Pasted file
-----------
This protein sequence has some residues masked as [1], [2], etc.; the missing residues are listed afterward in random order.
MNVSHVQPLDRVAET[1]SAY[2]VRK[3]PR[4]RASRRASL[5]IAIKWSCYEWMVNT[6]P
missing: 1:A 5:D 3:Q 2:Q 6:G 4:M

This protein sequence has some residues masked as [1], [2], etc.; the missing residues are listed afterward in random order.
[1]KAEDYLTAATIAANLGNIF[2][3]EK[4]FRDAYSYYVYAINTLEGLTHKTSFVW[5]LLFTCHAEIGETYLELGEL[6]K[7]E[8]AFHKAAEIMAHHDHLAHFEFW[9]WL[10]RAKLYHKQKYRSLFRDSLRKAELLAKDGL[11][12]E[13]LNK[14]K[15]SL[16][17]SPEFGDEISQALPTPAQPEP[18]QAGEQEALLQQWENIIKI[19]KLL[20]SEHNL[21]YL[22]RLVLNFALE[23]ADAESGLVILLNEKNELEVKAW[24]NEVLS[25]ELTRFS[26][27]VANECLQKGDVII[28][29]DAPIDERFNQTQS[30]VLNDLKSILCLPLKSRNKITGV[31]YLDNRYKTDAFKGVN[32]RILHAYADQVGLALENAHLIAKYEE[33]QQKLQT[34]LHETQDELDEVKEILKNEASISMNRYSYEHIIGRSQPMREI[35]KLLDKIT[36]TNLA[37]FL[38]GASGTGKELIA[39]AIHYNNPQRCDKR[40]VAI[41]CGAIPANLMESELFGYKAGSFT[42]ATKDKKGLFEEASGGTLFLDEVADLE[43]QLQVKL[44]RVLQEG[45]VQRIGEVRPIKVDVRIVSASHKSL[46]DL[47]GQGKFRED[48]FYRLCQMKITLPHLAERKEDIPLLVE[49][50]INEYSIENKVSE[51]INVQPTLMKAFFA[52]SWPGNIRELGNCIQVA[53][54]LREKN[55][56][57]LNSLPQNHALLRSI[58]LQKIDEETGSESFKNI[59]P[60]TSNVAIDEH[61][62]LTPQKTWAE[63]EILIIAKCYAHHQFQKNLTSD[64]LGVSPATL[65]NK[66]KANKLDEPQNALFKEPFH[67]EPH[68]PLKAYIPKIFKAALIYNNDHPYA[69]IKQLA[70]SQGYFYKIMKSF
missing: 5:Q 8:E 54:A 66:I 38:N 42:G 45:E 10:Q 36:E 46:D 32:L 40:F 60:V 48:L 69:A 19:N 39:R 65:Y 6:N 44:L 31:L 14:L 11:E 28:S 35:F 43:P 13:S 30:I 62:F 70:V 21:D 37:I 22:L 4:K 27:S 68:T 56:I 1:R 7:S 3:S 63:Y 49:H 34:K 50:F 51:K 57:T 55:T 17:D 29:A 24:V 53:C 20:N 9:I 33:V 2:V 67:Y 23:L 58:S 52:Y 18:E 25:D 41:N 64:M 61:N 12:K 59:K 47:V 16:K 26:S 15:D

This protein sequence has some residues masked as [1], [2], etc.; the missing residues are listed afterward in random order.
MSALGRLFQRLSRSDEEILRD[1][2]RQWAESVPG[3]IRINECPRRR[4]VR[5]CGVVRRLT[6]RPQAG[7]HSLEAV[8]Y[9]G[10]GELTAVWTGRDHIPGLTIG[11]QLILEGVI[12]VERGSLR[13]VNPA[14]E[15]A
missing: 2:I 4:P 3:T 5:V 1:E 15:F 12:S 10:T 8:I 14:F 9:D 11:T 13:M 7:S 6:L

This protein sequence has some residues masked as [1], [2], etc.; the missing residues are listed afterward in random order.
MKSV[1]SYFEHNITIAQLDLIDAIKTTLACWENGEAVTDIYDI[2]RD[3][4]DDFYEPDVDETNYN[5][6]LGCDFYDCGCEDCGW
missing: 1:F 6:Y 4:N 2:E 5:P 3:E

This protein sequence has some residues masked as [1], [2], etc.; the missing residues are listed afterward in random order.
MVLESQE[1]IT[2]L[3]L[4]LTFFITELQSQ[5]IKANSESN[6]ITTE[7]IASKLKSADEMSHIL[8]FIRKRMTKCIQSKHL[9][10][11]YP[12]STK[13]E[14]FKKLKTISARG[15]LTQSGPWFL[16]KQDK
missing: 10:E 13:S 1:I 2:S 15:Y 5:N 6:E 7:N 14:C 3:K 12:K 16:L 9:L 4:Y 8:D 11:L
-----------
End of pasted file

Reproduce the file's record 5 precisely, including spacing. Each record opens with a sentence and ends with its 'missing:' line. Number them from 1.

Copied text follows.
This protein sequence has some residues masked as [1], [2], etc.; the missing residues are listed afterward in random order.
MVLESQE[1]IT[2]L[3]L[4]LTFFITELQSQ[5]IKANSESN[6]ITTE[7]IASKLKSADEMSHIL[8]FIRKRMTKCIQSKHL[9][10][11]YP[12]STK[13]E[14]FKKLKTISARG[15]LTQSGPWFL[16]KQDK
missing: 10:E 13:S 1:I 2:S 15:Y 5:N 6:E 7:N 14:C 3:K 12:K 16:L 9:L 4:Y 8:D 11:L